HVAC systems are designed to shut off when something isn’t right. This keeps you safe. When shutdown happen several times in an hour, it’s called short cycling. Your furnace wants to do its job but keeps running into the same system failure. Short cycling is extremely hard on your furnace and will raise the host of your hearing bill. Therefore, this is something that can’t be ignored and must be addressed right away. Some solutions can be resolved quickly and easily by the homeowner. Other times, it’s a symptom of a larger problem that will likely require a certified technician. Read on to learn more about short cycling, what quick fixes can you can check yourself, and when you should call Owens for help.
First, the following are common causes for a short cycle that can be easy fixes for any homeowner:
Check the air filter — Luckily, this is the most common cause and the easiest to fix. Air cannot easily pass through a filter that is past its useful life. When this happens, hot air will build up inside the system. Before long, the system recognizes that something isn’t right and shuts itself off. The system will kick back on after a few minutes once things have cooled down, thus causing a short cycle. To rectify this issue, simply inspect your filters regularly and replace when it appears to be dirty. The pollens in the fall air can quickly build up. Therefore, it’s a good habit to put a new filter in before the start of each heating season.
Check the thermostat — Replacing a thermostat is much easier and less costly than major repairs to your furnace. That’s why checking your thermostat is a great idea. First, make sure the temperature settings are properly configured and that the unit is set to ‘heat’ mode. If that doesn’t work, see our blog post on “How to Test if a Thermostat is Properly Functioning.” It’s also possible that the thermostat simply thinks the house is properly heated and is telling the furnace to shut off. This can happen if the thermostat is too close to an air vent or is in direct sunlight. This is mostly likely to happen if you recently moved your thermostat is too close to an air vent or is in direct sunlight. This is most likely to happen if you recently moved your thermostat or installed a new system. If your thermostat says it’s much warmed in your house than it actually is, then this might be the problem.
If you are able to determine that the issue is not caused by the reasons above, it’s important to your safety that you involve a certified technician. Don’t worry, Owens will make the process as painless as possible.
Next, we’ll cover the other common causes of short cycling and what you can do to help diagnose the problem to get it addressed as quickly as possible.
Corroded Flame Sensor
The flame sensor is one of the main safety features on your furnace. As its name suggests, the flame sensor is constantly monitoring whether your furnace is burning a healthy flame. If not, the sensor will automatically close the fuel valve and shut off the system. Over time, the sensor can become dirty, corroded, or rusty, causing it to misread the flame and shut down. While cleaning or replacing a sensor a relatively quick fix, it’s not something that should typically be performed by a homeowner. The repair involves high voltage and flammable gas, and should therefore be performed by a licensed professional.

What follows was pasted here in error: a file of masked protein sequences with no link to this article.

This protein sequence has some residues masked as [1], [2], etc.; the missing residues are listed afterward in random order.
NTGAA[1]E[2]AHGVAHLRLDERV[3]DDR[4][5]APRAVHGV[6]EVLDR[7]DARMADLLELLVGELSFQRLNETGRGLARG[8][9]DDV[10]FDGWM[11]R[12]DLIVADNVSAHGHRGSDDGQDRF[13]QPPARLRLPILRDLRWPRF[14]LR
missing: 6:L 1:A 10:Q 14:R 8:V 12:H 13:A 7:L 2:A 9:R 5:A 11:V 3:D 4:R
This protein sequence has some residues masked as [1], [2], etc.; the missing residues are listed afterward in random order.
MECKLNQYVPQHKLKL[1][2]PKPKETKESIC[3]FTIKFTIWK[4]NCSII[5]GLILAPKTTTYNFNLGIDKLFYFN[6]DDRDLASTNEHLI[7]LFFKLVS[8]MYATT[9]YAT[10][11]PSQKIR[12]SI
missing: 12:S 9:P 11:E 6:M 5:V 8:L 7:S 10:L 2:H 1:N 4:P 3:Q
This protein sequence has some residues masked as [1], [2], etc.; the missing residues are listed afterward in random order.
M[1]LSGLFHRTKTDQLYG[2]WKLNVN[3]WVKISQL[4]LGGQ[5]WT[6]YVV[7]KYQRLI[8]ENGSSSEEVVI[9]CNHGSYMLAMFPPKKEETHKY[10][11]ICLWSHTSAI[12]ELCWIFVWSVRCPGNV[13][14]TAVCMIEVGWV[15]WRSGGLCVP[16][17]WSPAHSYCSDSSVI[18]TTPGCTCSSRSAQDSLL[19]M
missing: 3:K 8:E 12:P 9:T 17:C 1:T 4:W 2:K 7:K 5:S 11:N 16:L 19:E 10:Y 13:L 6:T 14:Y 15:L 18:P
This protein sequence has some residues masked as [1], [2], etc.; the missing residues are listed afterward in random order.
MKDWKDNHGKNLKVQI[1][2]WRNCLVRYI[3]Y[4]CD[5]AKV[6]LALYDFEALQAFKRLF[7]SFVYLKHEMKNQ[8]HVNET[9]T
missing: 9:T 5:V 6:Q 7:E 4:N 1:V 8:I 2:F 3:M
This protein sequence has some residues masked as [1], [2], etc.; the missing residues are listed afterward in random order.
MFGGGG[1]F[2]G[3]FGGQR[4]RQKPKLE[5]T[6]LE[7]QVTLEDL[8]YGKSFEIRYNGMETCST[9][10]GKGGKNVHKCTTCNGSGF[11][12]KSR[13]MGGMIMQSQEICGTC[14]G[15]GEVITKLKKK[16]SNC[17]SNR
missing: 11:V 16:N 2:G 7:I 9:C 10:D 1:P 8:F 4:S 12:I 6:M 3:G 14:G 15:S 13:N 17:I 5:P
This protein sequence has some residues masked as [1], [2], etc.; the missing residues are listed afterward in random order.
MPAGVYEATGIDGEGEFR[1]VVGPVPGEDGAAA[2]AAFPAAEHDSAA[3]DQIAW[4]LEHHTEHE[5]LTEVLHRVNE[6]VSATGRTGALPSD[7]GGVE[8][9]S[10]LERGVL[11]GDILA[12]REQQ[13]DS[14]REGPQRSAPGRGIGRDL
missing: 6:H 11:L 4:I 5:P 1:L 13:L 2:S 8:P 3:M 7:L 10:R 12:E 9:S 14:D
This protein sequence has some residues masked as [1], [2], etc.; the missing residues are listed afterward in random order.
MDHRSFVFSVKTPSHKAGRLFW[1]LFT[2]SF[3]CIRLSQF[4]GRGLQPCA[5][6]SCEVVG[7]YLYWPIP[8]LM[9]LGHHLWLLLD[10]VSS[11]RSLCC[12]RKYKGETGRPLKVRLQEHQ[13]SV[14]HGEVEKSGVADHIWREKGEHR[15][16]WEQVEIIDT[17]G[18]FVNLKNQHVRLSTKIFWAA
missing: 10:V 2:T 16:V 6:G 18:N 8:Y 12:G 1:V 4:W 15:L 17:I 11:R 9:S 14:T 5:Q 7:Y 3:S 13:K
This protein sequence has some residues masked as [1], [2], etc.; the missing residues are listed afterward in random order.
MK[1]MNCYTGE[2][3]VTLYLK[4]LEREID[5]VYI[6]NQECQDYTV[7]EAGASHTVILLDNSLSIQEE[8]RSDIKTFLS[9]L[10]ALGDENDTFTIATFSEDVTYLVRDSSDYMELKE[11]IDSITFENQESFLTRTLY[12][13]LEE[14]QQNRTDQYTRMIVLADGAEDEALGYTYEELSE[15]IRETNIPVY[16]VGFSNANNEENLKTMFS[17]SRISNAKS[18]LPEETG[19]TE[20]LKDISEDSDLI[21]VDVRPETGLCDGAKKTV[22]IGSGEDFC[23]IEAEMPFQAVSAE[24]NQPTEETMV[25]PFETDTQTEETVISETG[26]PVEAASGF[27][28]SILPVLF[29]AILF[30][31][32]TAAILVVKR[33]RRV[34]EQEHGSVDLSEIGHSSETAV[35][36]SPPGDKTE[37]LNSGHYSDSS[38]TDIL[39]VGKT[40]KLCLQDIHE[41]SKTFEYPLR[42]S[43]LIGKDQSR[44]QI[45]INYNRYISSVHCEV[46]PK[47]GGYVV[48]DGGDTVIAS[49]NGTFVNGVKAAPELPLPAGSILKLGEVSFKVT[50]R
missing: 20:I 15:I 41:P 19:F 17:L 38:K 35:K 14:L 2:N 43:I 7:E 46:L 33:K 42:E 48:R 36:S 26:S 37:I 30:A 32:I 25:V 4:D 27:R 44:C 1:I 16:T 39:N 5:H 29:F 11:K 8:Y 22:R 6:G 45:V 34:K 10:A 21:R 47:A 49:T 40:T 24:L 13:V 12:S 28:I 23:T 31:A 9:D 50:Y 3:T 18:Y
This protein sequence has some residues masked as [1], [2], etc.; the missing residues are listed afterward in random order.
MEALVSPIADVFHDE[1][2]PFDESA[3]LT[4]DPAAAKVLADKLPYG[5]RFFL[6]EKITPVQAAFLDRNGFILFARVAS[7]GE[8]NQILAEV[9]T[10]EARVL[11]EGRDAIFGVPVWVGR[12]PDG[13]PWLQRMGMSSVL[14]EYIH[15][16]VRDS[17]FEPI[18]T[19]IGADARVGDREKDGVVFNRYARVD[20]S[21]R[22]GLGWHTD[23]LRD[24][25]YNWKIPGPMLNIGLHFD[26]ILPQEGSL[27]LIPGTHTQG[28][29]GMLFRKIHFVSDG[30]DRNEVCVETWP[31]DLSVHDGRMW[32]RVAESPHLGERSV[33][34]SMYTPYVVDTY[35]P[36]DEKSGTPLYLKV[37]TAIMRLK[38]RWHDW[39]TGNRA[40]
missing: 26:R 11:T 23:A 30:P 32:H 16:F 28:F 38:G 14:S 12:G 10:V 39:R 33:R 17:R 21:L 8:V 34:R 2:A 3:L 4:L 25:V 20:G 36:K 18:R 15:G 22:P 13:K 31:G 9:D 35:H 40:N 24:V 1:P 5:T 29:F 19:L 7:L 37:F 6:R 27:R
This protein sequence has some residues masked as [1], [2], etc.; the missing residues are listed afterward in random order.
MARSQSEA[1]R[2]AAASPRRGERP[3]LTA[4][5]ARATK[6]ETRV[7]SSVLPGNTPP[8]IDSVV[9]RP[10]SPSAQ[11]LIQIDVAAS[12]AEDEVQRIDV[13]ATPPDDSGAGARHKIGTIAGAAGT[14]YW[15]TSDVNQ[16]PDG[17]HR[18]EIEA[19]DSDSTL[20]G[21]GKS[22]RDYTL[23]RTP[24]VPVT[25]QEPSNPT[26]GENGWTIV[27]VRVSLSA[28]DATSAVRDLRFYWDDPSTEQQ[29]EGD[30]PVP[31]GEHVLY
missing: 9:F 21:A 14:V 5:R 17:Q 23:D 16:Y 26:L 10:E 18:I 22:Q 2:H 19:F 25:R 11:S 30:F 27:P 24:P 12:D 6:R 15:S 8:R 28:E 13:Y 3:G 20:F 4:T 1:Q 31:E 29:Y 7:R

Believe it or not, there is such thing as having too big of a furnace. When you have an oversized furnace, it actually heats your home too quickly. This matters because it causes your furnace to get stuck in a cycle of turning on and off constantly. This shortens the lifespan of your furnace. A certified technician from Owens will take the time to measure your heating area and optimize your home with the right-sized HVAC system.
Foreign Objects Lodged in the Chimney or Air Vents
From time to time, we see foreign objects and debris get stuck in the chimney vent. Your furnace will sense that airflow and/or exhaust is not circulating properly and the system will shut down. Diagnosing and servicing this absolutely must be done by a professional. Under no circumstances should a homeowner attempt to disassemble their chimney exhaust vents. Do not force another object into a vent in attempt to dislodge another item. Call Owens immediately for service.
There are the most common causes of short cycling. There are, however, endless other reasons for a furnace to short cycle. That’s why most furnaces have built in diagnostics to indicate where the trouble lies. When there is a malfunction, the system will communicate what the issue is through a series of blinking LED lights. This is called the error code. Take note… what color are the lights? How many times does it blink? This is especially helpful information to give when calling the problem into one of our technicians.
Have the following information readily available when calling Owens for service:
- The make and model of your unit
- Approximate age of unit
- Warranty information, if available
- Observed error code
We will help you through the manufacturer’s warranty process and help you understand what’s covered. We’ll also confirm if we can provide the service under the warranty claim. We service all brands and are well-versed in navigating the warranty process.
Short cycling can be frustrating. That said, the fact that your system can identify when something isn’t right is a good thing. Do not ignore short cyclign or the error code indicator lights. Instead, use this article to check for easy fixes. Call Owens if it’s not a quick fix. Have the proper information ready to expedite service. We will respond quickly, and walk you through our diagnosis and any options available. You can trust that with Owens, your short cycling system will get repaired quickly and correctly.